First he went to school early. Then he had a full day at school. Straight from school he and his dad drove the 50 miles to therapy. An hour therapy session and the 50 mile trek back he walks into my kitchen, nose in a book and plops down.
It’s 6:35pm. It’s past dinner time. Everyone else including the baby has eaten. When I ask him what he wants for dinner he says “nothing”. I know he’s hungry so I push and ask again, he says in an amazingly angry tone “I am not hungry. I am not eating” and then he goes back to his book.
My instinct is to keep pushing. It’s been a long day, he didn’t really have a snack after school and it’s an hour past our normal dinner time. I’m about to demand he put down the book and eat.
Then my husband gives me that look and I go sit on the couch and take a breather.
My experience tells me that he’s in the zone. He can’t stop. His Difficult Mind does not have the ability to shift from the pleasure of reading to the need for food. When he finishes reading he will actually be able to come out of whatever world he’s in and think about hunger and nourishment.
This is where I have to decide if I give in to neurodiversity or fight it.
Parenting is hard and we all have to make decisions. There are 1,000 different methods, styles and traditions. You can’t mainstream parenting, if you could there would be a manual! Even in the same house kids are parented differently.
When we encounter parents who do things differently it is often our instinct to judge, to see our parenting as right and their parenting as wrong. To tell that mom to take a little authority, force more consequences or just chill out.
Put the shoe on the other foot for a moment. Actually just take your shoes off. Get down to nitty gritty bare feet.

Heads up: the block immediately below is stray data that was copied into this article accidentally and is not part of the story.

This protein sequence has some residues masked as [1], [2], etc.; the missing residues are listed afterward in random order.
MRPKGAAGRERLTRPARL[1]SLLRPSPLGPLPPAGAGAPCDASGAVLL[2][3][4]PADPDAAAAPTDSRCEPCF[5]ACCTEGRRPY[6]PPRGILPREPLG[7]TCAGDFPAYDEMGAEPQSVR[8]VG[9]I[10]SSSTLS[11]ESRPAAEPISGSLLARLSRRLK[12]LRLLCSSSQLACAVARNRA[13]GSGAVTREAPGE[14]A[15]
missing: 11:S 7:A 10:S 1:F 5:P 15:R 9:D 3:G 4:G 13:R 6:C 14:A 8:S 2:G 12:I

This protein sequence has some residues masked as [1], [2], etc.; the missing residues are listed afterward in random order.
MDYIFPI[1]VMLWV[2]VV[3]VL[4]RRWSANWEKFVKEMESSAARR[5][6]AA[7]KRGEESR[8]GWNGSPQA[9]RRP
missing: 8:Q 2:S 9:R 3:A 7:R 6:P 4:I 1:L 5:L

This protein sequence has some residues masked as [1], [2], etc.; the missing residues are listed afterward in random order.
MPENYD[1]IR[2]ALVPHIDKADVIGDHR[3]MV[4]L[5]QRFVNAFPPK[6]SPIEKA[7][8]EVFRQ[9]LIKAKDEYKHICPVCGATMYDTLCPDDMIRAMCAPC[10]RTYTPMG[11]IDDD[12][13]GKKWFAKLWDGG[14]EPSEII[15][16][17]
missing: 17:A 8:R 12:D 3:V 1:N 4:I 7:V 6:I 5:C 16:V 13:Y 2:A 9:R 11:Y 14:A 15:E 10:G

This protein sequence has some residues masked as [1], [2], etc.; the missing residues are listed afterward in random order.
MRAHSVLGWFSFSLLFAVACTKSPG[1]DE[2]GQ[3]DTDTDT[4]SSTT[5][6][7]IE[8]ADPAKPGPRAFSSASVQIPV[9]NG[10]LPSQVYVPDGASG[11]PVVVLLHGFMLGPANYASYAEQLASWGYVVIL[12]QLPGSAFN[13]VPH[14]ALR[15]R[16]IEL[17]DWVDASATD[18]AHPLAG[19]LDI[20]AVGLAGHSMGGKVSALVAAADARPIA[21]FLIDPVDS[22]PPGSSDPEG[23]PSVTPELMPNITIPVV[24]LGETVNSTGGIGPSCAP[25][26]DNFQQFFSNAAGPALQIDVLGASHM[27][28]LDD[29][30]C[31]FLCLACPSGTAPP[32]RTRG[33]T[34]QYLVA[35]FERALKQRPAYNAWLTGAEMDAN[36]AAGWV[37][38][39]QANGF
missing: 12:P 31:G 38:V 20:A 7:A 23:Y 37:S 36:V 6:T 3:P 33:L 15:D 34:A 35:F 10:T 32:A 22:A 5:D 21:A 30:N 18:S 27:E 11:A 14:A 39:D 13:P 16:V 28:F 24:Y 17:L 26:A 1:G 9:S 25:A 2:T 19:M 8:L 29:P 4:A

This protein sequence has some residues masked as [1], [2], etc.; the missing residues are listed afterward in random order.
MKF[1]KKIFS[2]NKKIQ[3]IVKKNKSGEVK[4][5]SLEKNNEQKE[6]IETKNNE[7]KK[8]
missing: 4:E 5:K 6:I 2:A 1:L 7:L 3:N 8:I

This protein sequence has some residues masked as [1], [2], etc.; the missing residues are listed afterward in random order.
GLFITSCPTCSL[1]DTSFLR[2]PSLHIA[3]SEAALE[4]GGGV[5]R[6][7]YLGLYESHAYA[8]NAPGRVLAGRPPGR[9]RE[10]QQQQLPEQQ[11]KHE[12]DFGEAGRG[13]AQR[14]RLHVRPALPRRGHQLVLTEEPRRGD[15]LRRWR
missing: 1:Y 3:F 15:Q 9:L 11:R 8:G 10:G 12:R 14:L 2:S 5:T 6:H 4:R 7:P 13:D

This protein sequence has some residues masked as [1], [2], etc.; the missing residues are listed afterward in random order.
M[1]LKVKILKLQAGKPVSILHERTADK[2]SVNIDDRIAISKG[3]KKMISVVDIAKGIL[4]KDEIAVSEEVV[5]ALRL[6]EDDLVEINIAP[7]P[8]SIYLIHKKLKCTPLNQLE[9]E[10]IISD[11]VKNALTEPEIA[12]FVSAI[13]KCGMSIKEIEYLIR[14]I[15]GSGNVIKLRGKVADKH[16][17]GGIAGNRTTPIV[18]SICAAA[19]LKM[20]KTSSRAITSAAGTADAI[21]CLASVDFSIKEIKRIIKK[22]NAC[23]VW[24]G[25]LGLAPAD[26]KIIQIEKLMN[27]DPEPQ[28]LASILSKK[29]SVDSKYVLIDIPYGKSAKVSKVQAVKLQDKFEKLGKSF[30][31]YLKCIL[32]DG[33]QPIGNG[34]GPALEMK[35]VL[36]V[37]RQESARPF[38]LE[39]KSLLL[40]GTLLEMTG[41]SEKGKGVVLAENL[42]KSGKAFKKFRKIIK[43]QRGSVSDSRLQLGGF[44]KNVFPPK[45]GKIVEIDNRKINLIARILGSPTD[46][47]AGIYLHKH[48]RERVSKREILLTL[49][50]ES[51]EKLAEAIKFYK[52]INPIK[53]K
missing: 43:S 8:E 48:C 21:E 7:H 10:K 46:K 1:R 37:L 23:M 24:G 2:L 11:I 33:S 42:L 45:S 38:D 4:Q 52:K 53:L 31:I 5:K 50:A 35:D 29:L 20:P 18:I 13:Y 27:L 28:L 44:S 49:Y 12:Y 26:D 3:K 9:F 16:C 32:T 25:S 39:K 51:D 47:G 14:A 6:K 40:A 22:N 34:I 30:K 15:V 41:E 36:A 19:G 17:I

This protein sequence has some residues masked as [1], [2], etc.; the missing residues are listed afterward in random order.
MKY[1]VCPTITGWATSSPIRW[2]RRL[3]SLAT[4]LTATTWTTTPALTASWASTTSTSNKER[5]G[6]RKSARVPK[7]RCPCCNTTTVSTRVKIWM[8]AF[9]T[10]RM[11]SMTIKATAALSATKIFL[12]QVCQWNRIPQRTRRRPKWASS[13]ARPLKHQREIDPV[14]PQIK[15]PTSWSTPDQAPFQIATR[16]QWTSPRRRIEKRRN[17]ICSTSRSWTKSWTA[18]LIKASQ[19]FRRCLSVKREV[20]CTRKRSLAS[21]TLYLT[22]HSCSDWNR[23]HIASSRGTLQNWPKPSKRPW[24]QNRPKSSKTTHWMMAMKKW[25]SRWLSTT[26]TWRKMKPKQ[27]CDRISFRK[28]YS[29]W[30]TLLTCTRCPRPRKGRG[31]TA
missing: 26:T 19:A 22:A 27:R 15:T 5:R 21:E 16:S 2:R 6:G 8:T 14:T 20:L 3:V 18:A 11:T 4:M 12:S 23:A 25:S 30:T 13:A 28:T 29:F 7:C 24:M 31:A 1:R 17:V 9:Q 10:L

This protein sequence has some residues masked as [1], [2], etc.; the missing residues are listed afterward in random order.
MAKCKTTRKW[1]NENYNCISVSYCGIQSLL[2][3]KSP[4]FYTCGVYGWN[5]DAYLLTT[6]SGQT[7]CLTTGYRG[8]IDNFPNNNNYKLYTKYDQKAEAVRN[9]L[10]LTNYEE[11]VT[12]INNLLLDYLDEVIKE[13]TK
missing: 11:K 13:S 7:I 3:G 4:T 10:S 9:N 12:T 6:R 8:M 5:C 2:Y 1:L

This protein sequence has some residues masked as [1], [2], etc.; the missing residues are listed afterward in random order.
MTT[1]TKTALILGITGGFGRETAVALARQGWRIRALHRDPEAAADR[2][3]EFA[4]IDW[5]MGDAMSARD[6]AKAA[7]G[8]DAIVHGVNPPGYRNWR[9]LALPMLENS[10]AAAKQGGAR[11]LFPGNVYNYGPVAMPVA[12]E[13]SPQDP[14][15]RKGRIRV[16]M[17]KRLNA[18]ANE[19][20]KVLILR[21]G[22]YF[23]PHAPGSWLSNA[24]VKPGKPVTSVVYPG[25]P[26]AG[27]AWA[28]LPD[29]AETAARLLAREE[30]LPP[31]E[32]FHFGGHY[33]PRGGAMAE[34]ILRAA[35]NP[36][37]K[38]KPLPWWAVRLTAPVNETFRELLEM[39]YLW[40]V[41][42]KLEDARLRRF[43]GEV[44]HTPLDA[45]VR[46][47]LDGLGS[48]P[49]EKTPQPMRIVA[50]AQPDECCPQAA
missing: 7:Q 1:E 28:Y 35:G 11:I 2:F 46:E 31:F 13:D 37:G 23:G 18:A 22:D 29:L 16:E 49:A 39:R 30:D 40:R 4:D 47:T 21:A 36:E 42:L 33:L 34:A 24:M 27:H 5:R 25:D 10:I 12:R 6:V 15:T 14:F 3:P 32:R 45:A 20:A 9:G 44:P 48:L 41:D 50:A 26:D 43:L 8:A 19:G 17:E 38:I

How do you choose when to get tough and when to lighten up? When to lead and when to follow? When to make the decision or make the decision theirs?
Without declaring anything specific, our parenting choices come back to our values. How we see our children and their purpose and how we choose to define our parenting role and our purpose, it all comes back to values.
In our house we value a lot of things, among the most important for us is the value of uniqueness. We believe that each human is created uniquely and is distinctly different from anyone else in the world. We also believe that this trait of being unique means each of us has something only we can give or do in the world.
So do I force my son to put down the book and eat dinner? Or does his uniqueness warrant something else?
Tonite we decide no. He’s had a long day, everyone else ate while he was at therapy so he isn’t losing family time, he doesn’t have anything else to do tonite and he is reading, not zoning out unnecessarily or being disruptive. Today we give in.
With a Difficult Mind we face this struggle all day long every day. Give in and avoid the fight or engage, fight the battle and try and steer the course?
The Difficult Mind would love nothing more than to always have its way. The Difficult Mind, when given its way too often, wants more and more control and becomes harder to communicate with, not easier to manage.
Parenting is a great balance of wisdom and reason. Of practicality and training. Of guiding and releasing. Add in a child that is not only unique but also struggling and its the same balancing act but with a blindfold on.
So, while it seems from the outside that my difficult minded son sure gets his way a whole lot, know that decision is never made lightly. Every time we choose to give in, we are running the risk that he will take a mile when all we were trying to give was a gracious inch.
Embrace grace for all the parents you know. Encourage them not in the how to’s but in the whys. Don’t judge their actions, build up their character. In doing so you empower one more parent to parent well.
Today, I gave in. He finished his book, ate well and there wasn’t a battle. He politely got up from the table and had a great evening.
Tomorrow is a different day.
“Hope and sorrow in it all there’s rescue and there’s not.”
There’s Rescue: Recognizing that giving in does not mean giving up has been a gift of grace. We are able to be more flexible and tune in to our sons needs, giving him what he needs but not always what he wants.
There’s Not: Sometimes there is no clear answer. Standing firm or giving in both seem like unproductive choices. This is a battle we fight every day and it’s exhausting.
Today I am thankful for grace and compassion and mercy. In these things we know that one wrong decision does not ruin everything, peace in the present, hope for the future.